Yes, we are here!

At GRIT and MOTHER EARTH NEWS, we have been educating folks about the benefits of self-reliance for 50 years. That includes researching and sourcing the best books and products to help individuals master the skills they need in times like these and beyond. Our online store is open and we are here to answer any questions you might have. Our customer service staff is available Monday through Friday from 8a.m.-5p.m. CDT. We can be reached at 1-866-803-7096 or by email. Stay safe!

Testing the Eggs

| 9/17/2014 9:26:00 AM

The Historic FoodieAbout half way through my first trial at incubating eggs with five Bourbon Red turkey eggs and an assortment of Buff Orpington and Ameraucana chicken eggs, I am trying to learn how to candle the eggs. I made the candler, which works pretty well. I grew up with poultry, in fact, one might say I was raised in a hatchery.

My dad could not pass the physical to join the military due to having severe asthma, but no one wanted to hire him to work because they were afraid they’d train him and then he’d be called up for service. My parents were newly married and having a hard time financially until Mr. John Joseph Neidert hired both my parents to work in his hatchery. They couldn’t afford to pay someone to keep me so they took me to work with them. Mom would spread a blanket out on the floor and I’d sit on the blanket and play with some toys while she and Daddy did their work. Mr. Neidert had no problem with the arrangement and, in fact, if he needed one or both parents to come in to work up eggs he’d tell them to bring me along.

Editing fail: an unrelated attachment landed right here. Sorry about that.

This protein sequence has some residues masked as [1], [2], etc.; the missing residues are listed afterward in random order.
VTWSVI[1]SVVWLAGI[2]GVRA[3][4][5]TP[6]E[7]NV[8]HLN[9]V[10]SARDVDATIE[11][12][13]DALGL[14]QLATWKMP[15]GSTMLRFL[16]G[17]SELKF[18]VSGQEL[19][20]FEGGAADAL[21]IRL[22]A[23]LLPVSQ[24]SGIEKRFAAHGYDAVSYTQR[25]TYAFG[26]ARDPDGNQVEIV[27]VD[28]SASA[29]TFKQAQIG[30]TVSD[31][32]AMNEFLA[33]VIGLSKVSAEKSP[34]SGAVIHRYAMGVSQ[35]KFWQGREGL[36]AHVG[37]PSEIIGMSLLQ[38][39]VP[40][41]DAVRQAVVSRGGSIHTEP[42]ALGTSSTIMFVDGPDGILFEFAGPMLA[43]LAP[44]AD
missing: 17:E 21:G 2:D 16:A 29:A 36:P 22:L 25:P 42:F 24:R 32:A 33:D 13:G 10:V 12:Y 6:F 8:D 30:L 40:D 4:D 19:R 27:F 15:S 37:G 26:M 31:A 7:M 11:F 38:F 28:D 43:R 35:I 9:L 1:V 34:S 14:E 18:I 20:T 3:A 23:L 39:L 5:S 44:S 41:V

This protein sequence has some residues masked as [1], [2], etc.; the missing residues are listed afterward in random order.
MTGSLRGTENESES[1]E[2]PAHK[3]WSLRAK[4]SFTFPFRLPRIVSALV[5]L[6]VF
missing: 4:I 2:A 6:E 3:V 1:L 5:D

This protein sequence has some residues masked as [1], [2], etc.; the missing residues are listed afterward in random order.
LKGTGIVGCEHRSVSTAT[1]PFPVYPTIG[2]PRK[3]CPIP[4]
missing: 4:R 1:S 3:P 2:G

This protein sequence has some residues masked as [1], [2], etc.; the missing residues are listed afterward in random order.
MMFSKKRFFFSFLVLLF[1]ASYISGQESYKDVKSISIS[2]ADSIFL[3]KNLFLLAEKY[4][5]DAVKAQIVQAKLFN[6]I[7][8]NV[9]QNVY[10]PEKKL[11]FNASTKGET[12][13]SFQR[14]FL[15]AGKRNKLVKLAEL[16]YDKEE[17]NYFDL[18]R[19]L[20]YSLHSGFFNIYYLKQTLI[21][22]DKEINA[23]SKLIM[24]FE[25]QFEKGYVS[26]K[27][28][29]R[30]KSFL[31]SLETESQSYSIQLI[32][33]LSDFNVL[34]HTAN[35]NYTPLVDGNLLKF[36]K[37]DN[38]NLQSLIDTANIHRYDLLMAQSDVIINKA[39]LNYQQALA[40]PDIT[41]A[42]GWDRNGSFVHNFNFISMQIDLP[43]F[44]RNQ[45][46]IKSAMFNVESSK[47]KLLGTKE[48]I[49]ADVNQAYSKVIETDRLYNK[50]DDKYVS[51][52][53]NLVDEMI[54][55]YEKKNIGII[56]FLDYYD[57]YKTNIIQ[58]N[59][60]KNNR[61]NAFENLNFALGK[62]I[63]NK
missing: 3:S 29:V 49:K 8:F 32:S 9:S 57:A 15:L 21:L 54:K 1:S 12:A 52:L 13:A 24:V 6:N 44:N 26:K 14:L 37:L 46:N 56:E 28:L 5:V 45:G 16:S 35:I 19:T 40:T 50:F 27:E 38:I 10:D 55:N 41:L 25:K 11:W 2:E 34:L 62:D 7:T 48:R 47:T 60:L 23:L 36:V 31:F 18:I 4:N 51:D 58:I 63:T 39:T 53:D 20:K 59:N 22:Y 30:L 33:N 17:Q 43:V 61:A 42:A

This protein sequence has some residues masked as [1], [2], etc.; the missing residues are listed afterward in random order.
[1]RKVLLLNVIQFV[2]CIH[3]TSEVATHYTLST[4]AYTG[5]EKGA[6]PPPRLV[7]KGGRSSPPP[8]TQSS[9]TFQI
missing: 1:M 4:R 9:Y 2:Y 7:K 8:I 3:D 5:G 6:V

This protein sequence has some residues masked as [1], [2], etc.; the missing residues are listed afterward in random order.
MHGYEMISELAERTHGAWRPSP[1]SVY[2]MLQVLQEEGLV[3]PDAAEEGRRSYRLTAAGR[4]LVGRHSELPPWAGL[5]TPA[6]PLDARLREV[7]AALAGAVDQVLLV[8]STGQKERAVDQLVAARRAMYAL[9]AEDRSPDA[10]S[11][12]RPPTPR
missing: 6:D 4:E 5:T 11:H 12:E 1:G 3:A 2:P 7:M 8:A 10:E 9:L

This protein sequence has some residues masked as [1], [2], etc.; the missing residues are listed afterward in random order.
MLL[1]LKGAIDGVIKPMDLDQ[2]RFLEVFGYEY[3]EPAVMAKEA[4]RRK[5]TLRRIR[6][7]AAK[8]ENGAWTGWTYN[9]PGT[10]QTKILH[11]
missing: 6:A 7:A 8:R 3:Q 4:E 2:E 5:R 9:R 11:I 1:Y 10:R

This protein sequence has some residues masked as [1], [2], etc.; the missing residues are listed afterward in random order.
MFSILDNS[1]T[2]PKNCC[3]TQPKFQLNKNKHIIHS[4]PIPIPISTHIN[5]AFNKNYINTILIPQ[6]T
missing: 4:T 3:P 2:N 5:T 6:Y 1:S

At home it was left up to the hens whether or not they wanted to sit on a clutch of eggs so incubation is foreign to me, but I’m determined to master it.

photo:  Meyer Hatchery 

Photo:  Meyer Hatchery

For the candler, I used a round Quaker Oats box and wired up a porcelain lamp base, which sits inside the box to provide the light. I cut a small slit to allow the electrical cord to protrude, covered the lid in aluminum foil to block unwanted light after cutting a round hole in the plastic lid for the eggs to sit in. It was more effective after Martin lined the inside of the box with aluminum foil, seemingly reflecting all the light up through the hole in the lid.

Live The Good Life with GRIT!

Grit JulAug 2016At GRIT, we have a tradition of respecting the land that sustains rural America. That's why we want you to save money and trees by subscribing to GRIT through our automatic renewal savings plan. By paying now with a credit card, you save an additional $6 and get 6 issues of GRIT for only $16.95 (USA only).

Or, Bill Me Later and send me one year of GRIT for just $22.95!

Facebook Pinterest Instagram YouTube Twitter

Free Product Information Classifieds Newsletters

click me